This is quite an old painting and I’ve shown it before as part of a group of old paintings in an earlier blog. This painting depicts a symbolic landscape referencing neolithic times and the earth goddesses which prevailed during this period. I’ve placed them in a natural landscape, as they were goddesses of the earth. They have no particular names as there’s no written history for those times, but names are not important. They represent ancient people’s connection to the planet, and I like to reflect on this continuity for us today; reconnecting with the earth and respecting nature. The painting was made with oil paints and contains many symbols. These symbols are 4 moons, a triangle representing the feminine, a spiral (the cycle of life), and another circle, and a small zigzag symbol which according to research means something like “rain”. So we have quite a big collection of symbols creating layers of meaning. The goddesses are large earth mother types which was favoured in those times and their faces were never represented realistically…more like masks. And masks were possibly used in rituals during the neolithic period. The connection to the planet was a matter of survival for such people’s and throughout eastern Europe many such figurines have been unearthed from archeological sites, mostly featuring typically, these styled goddess figures and also a smaller group of male gods that seem to have less importance. So we can see from this research that fertility of the earth, it’s crops, and a bountiful supply of what people needed to live was upper most in their minds…hence the large amount of ritual objects. I was making a lot of research about these finds at the time of painting this picture, and others similar. It’s always interesting to go over old stuff and see it in a new light or simply refresh the memory. Hope you enjoy the image of the goddesses and the accompanying information.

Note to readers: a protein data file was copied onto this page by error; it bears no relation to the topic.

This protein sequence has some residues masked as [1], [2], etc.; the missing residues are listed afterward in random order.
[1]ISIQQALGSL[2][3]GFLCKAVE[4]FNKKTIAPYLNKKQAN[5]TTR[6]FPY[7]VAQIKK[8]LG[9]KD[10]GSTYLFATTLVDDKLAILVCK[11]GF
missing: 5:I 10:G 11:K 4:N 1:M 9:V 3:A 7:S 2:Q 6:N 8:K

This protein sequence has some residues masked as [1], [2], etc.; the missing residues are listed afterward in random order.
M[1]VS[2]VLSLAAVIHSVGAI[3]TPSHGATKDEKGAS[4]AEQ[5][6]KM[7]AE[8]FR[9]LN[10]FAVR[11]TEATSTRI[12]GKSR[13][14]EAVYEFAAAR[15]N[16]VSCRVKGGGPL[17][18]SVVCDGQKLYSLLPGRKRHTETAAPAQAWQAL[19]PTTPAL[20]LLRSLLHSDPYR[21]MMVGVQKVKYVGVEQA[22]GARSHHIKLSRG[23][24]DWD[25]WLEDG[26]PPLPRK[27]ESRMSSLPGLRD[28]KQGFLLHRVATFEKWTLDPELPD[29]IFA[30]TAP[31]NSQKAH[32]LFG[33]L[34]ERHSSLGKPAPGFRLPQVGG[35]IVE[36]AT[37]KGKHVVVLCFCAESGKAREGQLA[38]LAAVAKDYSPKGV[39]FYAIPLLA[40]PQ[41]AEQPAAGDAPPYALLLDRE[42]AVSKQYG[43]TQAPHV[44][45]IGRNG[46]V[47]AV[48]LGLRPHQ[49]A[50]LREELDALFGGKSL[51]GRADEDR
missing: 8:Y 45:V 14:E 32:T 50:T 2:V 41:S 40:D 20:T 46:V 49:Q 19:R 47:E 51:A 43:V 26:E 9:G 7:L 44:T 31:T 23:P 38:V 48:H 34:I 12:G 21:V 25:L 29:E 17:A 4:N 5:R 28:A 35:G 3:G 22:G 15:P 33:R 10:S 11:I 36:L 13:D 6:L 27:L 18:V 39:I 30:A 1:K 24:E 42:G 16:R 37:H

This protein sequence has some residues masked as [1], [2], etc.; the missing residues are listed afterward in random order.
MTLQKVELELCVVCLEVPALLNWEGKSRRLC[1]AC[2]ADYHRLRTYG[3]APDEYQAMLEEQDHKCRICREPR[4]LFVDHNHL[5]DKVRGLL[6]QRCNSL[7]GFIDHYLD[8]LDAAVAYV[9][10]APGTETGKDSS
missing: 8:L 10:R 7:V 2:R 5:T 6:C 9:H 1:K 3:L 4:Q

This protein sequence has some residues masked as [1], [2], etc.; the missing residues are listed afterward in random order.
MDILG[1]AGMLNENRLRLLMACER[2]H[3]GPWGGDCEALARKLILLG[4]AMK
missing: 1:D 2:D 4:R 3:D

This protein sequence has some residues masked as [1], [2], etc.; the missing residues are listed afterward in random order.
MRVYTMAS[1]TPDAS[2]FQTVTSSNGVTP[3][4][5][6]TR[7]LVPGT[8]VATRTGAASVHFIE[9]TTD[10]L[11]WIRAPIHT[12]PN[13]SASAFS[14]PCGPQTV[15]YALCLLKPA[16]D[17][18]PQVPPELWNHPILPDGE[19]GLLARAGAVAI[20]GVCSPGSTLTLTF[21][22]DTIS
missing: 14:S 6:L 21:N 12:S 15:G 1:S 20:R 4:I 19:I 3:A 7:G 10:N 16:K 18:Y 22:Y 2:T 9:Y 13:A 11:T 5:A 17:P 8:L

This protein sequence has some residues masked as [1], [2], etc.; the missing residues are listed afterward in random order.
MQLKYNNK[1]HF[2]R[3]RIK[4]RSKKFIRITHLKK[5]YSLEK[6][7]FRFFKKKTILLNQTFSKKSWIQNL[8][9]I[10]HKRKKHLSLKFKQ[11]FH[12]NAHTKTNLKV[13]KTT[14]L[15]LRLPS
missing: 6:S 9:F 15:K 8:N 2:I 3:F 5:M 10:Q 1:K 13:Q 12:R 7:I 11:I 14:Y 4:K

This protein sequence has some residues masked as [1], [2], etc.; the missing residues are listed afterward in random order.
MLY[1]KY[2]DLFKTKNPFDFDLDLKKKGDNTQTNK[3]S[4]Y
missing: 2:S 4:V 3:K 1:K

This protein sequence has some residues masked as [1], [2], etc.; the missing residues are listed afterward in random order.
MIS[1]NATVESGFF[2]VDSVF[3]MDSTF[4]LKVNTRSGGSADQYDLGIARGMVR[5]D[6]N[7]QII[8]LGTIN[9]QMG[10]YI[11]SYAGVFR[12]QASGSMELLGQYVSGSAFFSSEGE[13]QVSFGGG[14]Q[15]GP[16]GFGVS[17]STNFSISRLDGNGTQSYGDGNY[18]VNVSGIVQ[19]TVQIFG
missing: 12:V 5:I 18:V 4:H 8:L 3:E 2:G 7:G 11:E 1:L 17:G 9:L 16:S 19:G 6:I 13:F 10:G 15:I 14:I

Been working on a couple of collages, and have completed them. One I started a few weeks ago, “Citified”, and the second one I made in two days last weekend, “Inner world, Underworld”. “Citified” followed an idea of City that I wanted to explore, but I’m liking “Inner world, Underworld” most as I created it with the intention of being purely intuitive in my selection and placement of the photo images. It seems to express deep parts of my psyche, and on completion I felt very satisfied, as if something hidden had been revealed. Symbolssuch as an eagle, spider, gardens, a chair, flowers, a fan, a heart, deep and shallow water etc. emerged from my selection and I placed them in pleasing yet random ways. These symbols have often appeared in my dreams and I’m quite familiar with them, but still surprised me when I chose to cut them out. Colour and texture in the images initially attracted me. This way of working with collage is sometimes called “self-mirroring” and is designed to bring forth repressed or unseen aspects of our being. We can then reflect on this and learn something of ourselves in the process. This inner process can take a few weeks to emerge but will often reveal a kind of teaching. I enjoy this type of artistic creativity and pursue it with my abstractions, allowing them to be really spontaneous and unconstructed. No pre-planning allowed!